Russia has denied its warplanes carried out air strikes on a village in eastern Syria on Sunday, which activists say killed dozens of civilians.
The Syrian Observatory for Human Rights said 53 people died in al-Shafah, while website DeirEzzor24 put the toll at 25.
Both said Russian aircraft, which are supporting Syrian pro-government forces battling so-called Islamic State (IS) in the area, were behind the attack.
But on Monday Russia's defence ministry insisted it did not bomb al-Shafah.
"The Russian Aerospace Forces' strikes in Syria target areas outside population centres, and only facilities of the international terrorist groups," a statement said, according to Russian news agencies.
"The reports by the Syrian Observatory for Human Rights, which is based in Great Britain, about the alleged strikes by the Russian Aerospace Forces' planes on the village of al-Shafah are yet another fake," it added.
An earlier statement had announced that six Russian Tu-22M3 long-range bombers struck IS command posts and militant positions in Deir al-Zour province on Sunday.
DeirEzzor24, an activist-run news website, reported that Sunday's strikes had targeted a residential compound where several displaced families were staying.
Most of the 25 people killed were women and children, it said, adding that the death toll might rise because many victims were still trapped under collapsed buildings.
The Syrian Observatory, which relies on a network of sources inside Syria, also said residential buildings were hit and that 21 children were among the dead.
Al-Shafah is located on the eastern bank of the River Euphrates, about 110km (68 miles) south of the city of Deir al-Zour and 14km from the border with Iraq.
It is just to the north of the town of Albu Kamal, which Syrian soldiers and pro-government militiamen captured earlier this month with Russian air support.
In a separate development on Monday, the Syrian Observatory said another 18 people had been killed by government air strikes and shellfire in rebel-held Eastern Ghouta outside Damascus.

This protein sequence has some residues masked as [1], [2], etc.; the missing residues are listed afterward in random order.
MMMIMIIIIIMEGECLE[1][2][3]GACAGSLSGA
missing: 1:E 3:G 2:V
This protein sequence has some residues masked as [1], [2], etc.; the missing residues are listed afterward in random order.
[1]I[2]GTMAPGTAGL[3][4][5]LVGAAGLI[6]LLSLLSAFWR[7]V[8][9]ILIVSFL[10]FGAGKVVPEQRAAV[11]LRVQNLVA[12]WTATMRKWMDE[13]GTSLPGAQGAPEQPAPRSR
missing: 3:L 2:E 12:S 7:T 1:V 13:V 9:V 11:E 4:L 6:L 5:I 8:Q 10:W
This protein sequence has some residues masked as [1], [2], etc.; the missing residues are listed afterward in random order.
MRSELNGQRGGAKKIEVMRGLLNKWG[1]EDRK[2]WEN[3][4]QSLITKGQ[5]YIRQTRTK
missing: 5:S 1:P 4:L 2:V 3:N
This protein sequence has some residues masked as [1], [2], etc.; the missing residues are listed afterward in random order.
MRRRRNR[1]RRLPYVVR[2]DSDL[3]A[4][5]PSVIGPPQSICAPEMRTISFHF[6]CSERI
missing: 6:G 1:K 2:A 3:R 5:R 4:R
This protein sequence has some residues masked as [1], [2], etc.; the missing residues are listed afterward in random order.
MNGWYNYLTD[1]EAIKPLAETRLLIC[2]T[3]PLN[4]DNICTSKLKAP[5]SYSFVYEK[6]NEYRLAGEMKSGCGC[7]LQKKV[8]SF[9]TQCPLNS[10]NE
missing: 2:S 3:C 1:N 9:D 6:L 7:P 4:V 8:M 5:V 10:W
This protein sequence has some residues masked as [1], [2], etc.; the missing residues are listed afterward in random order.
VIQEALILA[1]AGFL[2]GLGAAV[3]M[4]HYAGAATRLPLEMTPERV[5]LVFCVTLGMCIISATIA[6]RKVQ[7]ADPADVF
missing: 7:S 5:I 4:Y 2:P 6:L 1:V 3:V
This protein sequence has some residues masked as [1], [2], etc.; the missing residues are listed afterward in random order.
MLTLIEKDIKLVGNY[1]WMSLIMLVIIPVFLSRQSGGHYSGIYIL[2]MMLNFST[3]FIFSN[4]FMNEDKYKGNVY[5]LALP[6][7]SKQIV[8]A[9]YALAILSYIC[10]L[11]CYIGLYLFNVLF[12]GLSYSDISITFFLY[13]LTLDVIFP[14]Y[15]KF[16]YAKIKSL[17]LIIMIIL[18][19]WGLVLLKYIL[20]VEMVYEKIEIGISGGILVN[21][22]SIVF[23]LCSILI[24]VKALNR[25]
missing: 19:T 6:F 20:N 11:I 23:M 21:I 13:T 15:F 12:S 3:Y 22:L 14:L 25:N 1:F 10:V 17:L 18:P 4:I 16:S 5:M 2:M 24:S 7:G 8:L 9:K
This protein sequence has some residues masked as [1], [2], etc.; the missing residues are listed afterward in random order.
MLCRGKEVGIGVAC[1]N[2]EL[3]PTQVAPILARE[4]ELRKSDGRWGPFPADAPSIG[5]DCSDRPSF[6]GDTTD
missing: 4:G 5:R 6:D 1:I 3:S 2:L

More than 100 people are now believed to have been killed in the past two weeks as a result of the Syrian military's bombardment of the besieged area, despite it being one of four "de-escalation zones" set up earlier this year by the government's allies, Russia and Iran, together with rebel backer Turkey.
UN humanitarian adviser Jan Egeland said earlier this month that an estimated 400,000 civilians living in Eastern Ghouta faced "complete catastrophe" because aid deliveries were being blocked by the government and that hundreds of people needed urgent medical evacuation.
Meanwhile, UN special envoy Staffan de Mistura said the Syrian government had not yet confirmed it would attend peace talks in Geneva due to start on Tuesday.
The Syrian newspaper al-Watan reported that the government delegation had postponed its departure because the opposition had reiterated its demand that President Bashar al-Assad should stand down.
The newly appointed head of the opposition's negotiating committee, Yahya al-Aridi, said on Sunday: "The Assad regime must not be allowed to play for time while people are besieged and bombed."
Mr Assad, whose forces have inflicted a series of defeats on rebel forces over the past two years, told Russian President Vladimir Putin last week that he was "ready for dialogue with all those who want to come up with a political settlement".
Mr de Mistura said he expected the government to participate in light of Mr Assad's comment, and stressed that he would "not accept any preconditions by any party".